• MOTHER EARTH NEWS evaluating the best garden soil tests for 1985. (motherearthnews.com)
  • There came to mind the grief-stricken mother of each fallen man as she held in her hand the news of her precious son's supreme sacrifice. (lds.org)
  • In news that has prompted an outcry from film geeks across the Internet, indie darling Greta Gerwig has been cast in the pilot for CBS' "How I Met Your Mother" spinoff, "How I Met Your Dad. (dailypress.com)
  • Mother Jones was founded as a nonprofit in 1976 because we knew corporations and the wealthy wouldn't fund the type of hard-hitting journalism we set out to do. (motherjones.com)
  • If the mother is misusing drugs and goes into withdrawal, the fetus will go through withdrawal, too. (atforum.com)
  • Like most Worlds of Wonder toys, such as Teddy and Mickey, Mother Goose used specially-coded cassettes and 4 "C" batteries to operate. (wikipedia.org)
  • As with Grubby in the Teddy Ruxpin line and Goofy in the Talking Mickey Mouse line, he could not function alone. (wikipedia.org)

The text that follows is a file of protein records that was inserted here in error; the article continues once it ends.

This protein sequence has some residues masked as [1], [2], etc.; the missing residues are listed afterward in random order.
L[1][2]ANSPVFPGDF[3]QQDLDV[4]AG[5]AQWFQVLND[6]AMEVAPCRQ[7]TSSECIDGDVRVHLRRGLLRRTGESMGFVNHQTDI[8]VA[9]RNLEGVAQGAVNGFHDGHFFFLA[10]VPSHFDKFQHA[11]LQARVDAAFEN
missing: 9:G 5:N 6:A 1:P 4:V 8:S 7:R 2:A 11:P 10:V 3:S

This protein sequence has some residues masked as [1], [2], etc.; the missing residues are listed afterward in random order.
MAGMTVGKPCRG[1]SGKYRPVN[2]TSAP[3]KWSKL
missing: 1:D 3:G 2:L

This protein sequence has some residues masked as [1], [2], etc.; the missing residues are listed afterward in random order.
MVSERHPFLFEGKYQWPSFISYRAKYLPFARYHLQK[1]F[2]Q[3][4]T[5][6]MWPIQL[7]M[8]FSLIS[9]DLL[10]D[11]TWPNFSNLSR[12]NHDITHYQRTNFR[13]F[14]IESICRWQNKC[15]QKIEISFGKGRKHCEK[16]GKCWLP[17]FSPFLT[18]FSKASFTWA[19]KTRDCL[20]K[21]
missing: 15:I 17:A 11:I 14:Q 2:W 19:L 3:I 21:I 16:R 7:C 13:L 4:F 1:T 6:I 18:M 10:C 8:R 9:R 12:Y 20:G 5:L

• Shame on all who thus make of a noble woman "mother forgotten. (lds.org)
  • And if it is disgusting - well, does that mean we should start thinking differently about all the other ways we use the human body - to make wigs, to transfuse blood, to be surrogate mothers? (nydailynews.com)
  • Hit the jump for my full review of Two Mothers . (collider.com)
  • The nursing homes are crowded, the hospital beds are full, the days come and go-often the weeks and months pass-but mother is not visited. (lds.org)
  • Following her first stroke on 5 Sep 2001, Mother Angelica returns to taping her show twice a week on 25 Sep 2001. (imdb.com)
  • Rivers was the man of this night, putting on a show of shows in the third quarter en route to a playoff career-high 25 points that sparked the Clippers to a 124-99 Game 3 thumping of the Rockets on Friday night at Staples Center. (latimes.com)
  • Frecheville's character stumbles upon his mother sneaking out of Samuel's room with her pants in her hand, and thus abruptly leaves the house. (collider.com)